Wake in Fright by Kenneth Cook – review
July 3, 2009
The news that a newly remastered digital version of the movie Wake in Fright has just been released inspired me to read the classic novel by Kenneth Cook published in 1961, and it’s terrific. (There are spoilers in the following).
Wake in Fright tells the story of a mild-mannered young teacher, John Grant, who is stuck at a remote school in the outback. When term ends he plans to return to Sydney for six weeks, but on the way he has to stop at the town of Bundanyabba (‘The Yabba’). Here he is encouraged to join drinking sessions with the locals, whose feats of prodigious consumption continue through the novel; unwisely plays a two-up game; has a disastrous drunken sexual encounter; is taken on a kangaroo hunt at which he surprises himself with his capacity for violence; is subjected to some kind of undefined abuse by a creepy alcoholic doctor, Tydon; finally, broke and desperate, and believing he will never escape from ‘The Yabba’, he attempts suicide in a local park.
The novel brilliantly captures Grant’s sense of isolation in an alien environment. He’s a city man, easily recogniseable as such, totally out of place in the hard drinking outback. Yet no one, except Tydon, treats him with cruelty – on the contrary, they treat him kindly, at least according to local custom. They insist on buying him drinks, give him a place to sleep, look out for his welfare, offer him rides. Grant manages to bring his own near-destruction on himself.
This isn’t a novel about a good and decent man destroyed by malevolent forces. Grant makes a succession of what, these days, are described as “bad choices”; in doing so he uncovers an undreamt of capacity for vice and violence in himself. Essentially, he’s weak. There is an excruciating scene in which Grant, completely rat-arsed and brandishing a knife, crudely slaughters a young kangaroo. As he does so he feels a moment of shame: “Oh God! what was he, John Grant, schoolteacher and lover, doing out here under the contemptuous stars butchering this warm grey beast?” but this isn’t enough to stop him from killing more kangaroos. (The kangaroo scene is so confronting in the movie that people walked out recently when it was shown at Cannes; it is just as horrible in the novel).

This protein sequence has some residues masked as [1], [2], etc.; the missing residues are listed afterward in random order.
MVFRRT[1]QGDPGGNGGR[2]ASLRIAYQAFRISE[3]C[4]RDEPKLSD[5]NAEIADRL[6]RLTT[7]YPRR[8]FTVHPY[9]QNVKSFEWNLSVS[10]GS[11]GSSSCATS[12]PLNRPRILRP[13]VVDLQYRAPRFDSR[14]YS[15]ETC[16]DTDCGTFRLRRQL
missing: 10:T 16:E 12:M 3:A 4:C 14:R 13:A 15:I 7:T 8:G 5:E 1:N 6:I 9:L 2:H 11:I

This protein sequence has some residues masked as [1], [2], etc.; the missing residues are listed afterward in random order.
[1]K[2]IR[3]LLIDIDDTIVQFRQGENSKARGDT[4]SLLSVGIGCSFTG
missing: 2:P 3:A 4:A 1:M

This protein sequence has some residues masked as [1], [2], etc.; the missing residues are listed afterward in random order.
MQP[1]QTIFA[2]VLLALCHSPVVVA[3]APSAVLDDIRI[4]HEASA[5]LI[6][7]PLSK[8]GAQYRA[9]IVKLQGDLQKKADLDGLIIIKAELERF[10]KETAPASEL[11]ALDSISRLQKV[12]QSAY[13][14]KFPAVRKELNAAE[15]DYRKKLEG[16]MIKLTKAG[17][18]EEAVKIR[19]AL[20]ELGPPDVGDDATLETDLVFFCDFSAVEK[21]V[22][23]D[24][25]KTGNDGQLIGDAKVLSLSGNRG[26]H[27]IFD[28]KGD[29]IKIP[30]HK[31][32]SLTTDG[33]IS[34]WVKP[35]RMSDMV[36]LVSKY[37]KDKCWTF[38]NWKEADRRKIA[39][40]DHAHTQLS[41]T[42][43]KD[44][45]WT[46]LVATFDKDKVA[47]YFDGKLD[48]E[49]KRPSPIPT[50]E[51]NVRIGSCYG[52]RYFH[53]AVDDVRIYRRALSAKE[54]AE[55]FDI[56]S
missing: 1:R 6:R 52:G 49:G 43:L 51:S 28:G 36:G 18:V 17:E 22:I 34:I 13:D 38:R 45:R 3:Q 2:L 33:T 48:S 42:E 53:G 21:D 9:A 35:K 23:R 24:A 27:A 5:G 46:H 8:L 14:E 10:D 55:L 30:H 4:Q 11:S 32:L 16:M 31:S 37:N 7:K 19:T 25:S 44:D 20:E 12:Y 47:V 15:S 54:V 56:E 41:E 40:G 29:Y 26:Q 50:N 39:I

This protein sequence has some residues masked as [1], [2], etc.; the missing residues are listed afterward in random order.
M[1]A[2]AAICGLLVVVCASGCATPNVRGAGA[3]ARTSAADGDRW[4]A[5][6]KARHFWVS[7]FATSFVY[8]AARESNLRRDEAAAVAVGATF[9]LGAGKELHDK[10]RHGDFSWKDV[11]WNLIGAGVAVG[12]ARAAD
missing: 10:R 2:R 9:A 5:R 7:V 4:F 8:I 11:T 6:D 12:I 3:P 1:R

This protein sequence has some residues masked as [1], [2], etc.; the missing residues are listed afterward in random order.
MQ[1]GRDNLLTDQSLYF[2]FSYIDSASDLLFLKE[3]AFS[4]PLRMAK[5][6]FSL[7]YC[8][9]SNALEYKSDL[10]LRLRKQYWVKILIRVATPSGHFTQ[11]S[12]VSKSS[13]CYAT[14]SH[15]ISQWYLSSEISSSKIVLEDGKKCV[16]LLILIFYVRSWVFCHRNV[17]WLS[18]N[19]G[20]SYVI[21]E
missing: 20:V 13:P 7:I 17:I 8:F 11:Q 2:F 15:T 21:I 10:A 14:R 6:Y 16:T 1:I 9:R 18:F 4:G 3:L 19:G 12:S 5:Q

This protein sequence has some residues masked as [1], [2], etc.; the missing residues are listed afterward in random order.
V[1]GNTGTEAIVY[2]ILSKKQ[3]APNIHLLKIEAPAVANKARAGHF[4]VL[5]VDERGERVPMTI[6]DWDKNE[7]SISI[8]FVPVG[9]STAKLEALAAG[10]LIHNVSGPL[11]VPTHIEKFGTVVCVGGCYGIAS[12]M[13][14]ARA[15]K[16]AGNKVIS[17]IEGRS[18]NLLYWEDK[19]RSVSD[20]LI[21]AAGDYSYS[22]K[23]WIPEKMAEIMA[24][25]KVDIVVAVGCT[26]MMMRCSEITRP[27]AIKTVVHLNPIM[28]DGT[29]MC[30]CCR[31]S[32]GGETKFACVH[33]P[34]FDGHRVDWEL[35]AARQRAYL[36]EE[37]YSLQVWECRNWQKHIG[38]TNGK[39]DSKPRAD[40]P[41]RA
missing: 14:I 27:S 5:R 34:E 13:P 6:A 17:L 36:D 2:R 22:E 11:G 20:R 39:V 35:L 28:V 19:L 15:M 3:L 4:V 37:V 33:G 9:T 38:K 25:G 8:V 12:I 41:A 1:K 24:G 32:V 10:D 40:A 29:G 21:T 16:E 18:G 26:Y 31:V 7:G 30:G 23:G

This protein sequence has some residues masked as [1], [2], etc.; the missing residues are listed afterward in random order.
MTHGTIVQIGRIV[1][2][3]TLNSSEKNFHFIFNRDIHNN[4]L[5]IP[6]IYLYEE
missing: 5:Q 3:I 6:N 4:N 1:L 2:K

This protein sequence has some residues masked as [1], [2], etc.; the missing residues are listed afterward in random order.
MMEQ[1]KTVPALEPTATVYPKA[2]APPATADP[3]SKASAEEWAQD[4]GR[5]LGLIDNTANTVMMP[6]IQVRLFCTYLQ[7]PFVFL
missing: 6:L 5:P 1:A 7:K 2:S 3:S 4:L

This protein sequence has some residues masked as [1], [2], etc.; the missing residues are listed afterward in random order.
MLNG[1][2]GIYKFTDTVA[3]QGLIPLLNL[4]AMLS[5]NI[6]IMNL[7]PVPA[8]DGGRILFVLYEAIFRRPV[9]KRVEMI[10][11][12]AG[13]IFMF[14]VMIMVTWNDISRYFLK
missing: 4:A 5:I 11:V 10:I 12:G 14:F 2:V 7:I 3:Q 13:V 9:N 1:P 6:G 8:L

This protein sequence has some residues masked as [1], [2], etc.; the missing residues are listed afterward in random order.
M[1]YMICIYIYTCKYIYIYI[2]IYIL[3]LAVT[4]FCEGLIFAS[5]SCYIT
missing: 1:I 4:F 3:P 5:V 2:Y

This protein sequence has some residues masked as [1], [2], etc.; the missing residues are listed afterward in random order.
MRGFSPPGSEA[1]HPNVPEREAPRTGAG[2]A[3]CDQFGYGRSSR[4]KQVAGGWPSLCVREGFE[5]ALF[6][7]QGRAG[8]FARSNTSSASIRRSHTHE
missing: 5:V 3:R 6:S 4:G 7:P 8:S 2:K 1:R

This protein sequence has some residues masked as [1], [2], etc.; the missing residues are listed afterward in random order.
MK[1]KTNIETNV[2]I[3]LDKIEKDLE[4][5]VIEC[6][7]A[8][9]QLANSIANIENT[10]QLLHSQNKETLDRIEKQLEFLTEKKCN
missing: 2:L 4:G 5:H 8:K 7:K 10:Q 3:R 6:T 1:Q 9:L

The people of The Yabba (which apparently was based on Broken Hill – and having been there I believe it) don’t come out of the book looking like admirable citizens. “You could sleep with their wives, despoil their daughters, sponge on them, defraud them, do almost anything … But refuse to drink with them and you immediately became a mortal enemy.” But Grant’s downfall is of his own making. Cook handles this extremely skilfully: each step seems totally credible, and the outcome is as inevitable as the question he keeps getting asked: “Have another drink mate?”
Cook was a journalist for many years and the writing is journalistic in a good way (which is to say, a rare way). The style is economical and observant, with an eye for the telling detail, particularly good at describing action – the two-up game and the kangaroo hunt are tours de force. Imagery isn’t over-used and when there is an image, it’s a good one. Take these sentences from early in the book: “In a year in the west he had not been able to make up his mind whether the sunglasses were any use or not. The glare was white with them off and grey with them on, if glare can be grey, and the shafts of white came in at the side, like little pointed pieces of stone driving at his eyes.”
Wake In Fright was Cook’s first novel and his most successful in a prolific career. Apparently it was on school syllabuses for years (I wonder what they made of it in Broken Hill) and hasn’t ever been out of print. Hopefully, the re-release of the movie will encourage more readers to go back to this excellent novel.